Another angle: YouTube probably generates as much as $25 billion in annual revenue, but its financial results are lumped in with the rest of Google. The secrecy underscores the challenge in understanding how some tech companies make their money.
A warning from China
Beijing said today that it wouldn’t tolerate threats to the authority of Hong Kong’s government and suggested that it could mobilize troops to maintain order in the semiautonomous territory.
China also accused the U.S. of undermining global stability.
Quotable: “The behavior of some radical protesters challenges the central government’s authority,” Senior Col. Wu Qian, a government spokesman, said during a news conference announcing a new security strategy. “That absolutely cannot be tolerated.”
Related: The defense strategy, the first to be released in six years, also refused to rule out the use of force against Taiwan, which Beijing claims as its territory.
If you have 8 minutes, this is worth it
Neil Armstrong’s death and a secret payout
When the astronaut died in 2012 at 82, his sons contended that he had received lethally flawed care at a hospital in Cincinnati. The hospital defended the care but paid $6 million, a settlement that divided the Armstrong family.
The news of the dispute and the secret payment, never before reported, comes days after the 50th anniversary of Mr. Armstrong’s moon walk.
Here’s what else is happening
9/11 fund extension: The Senate approved legislation that gives thousands of emergency workers who became ill after the Sept. 11, 2001, attacks lifetime health care and other compensation. President Trump is expected to sign it.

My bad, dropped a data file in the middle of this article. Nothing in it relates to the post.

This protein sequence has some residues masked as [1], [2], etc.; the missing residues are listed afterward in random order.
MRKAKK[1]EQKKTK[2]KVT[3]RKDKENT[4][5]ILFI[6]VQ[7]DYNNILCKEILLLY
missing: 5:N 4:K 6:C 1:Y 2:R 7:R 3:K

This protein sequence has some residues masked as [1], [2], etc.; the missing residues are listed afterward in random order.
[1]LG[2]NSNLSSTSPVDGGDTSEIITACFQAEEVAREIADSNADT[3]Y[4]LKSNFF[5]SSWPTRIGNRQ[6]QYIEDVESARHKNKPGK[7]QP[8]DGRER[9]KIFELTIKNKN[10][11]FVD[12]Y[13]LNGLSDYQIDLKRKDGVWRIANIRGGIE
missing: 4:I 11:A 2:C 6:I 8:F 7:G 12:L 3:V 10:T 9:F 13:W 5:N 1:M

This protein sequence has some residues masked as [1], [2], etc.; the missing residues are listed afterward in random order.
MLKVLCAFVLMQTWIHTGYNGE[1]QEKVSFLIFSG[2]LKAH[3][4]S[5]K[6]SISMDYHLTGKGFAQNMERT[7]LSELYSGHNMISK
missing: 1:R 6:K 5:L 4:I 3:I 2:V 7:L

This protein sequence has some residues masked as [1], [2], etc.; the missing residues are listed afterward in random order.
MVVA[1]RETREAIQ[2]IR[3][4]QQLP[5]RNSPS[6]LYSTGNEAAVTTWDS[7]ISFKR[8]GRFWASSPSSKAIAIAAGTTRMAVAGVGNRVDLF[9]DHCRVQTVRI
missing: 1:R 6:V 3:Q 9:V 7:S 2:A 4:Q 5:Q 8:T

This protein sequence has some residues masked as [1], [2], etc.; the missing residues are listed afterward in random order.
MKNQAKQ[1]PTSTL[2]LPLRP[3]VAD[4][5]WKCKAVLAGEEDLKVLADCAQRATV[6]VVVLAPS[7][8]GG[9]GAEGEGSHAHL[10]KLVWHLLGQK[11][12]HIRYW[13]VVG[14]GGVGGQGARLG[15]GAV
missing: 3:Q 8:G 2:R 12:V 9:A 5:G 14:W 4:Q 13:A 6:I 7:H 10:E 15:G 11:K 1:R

Puerto Rico investigation: Search warrants were issued for the cellphones of several people in Gov. Ricardo Rosselló’s inner circle whose exchange of sexist and homophobic messages set off recent protests.
Defense chief is confirmed: The Senate overwhelmingly confirmed Mark Esper as secretary of defense, ending the longest period that the Pentagon had been without a permanent leader.
“Butcher of Beijing” dies: Li Peng, the former Chinese premier who was derided for his role in the crackdown on the Tiananmen Square democracy movement in 1989, died on Monday. He was 90.
Snapshot: Above, an artist’s rendition of the Planetary Society spacecraft LightSail 2. On Tuesday, it successfully unfurled its sails in space, paving the way for travel powered by solar wind — a fuel-efficient option first imagined in the 1600s.
52 Places traveler: In his latest dispatch, our columnist visits the Falkland Islands, where he was among very few tourists but thousands of penguins.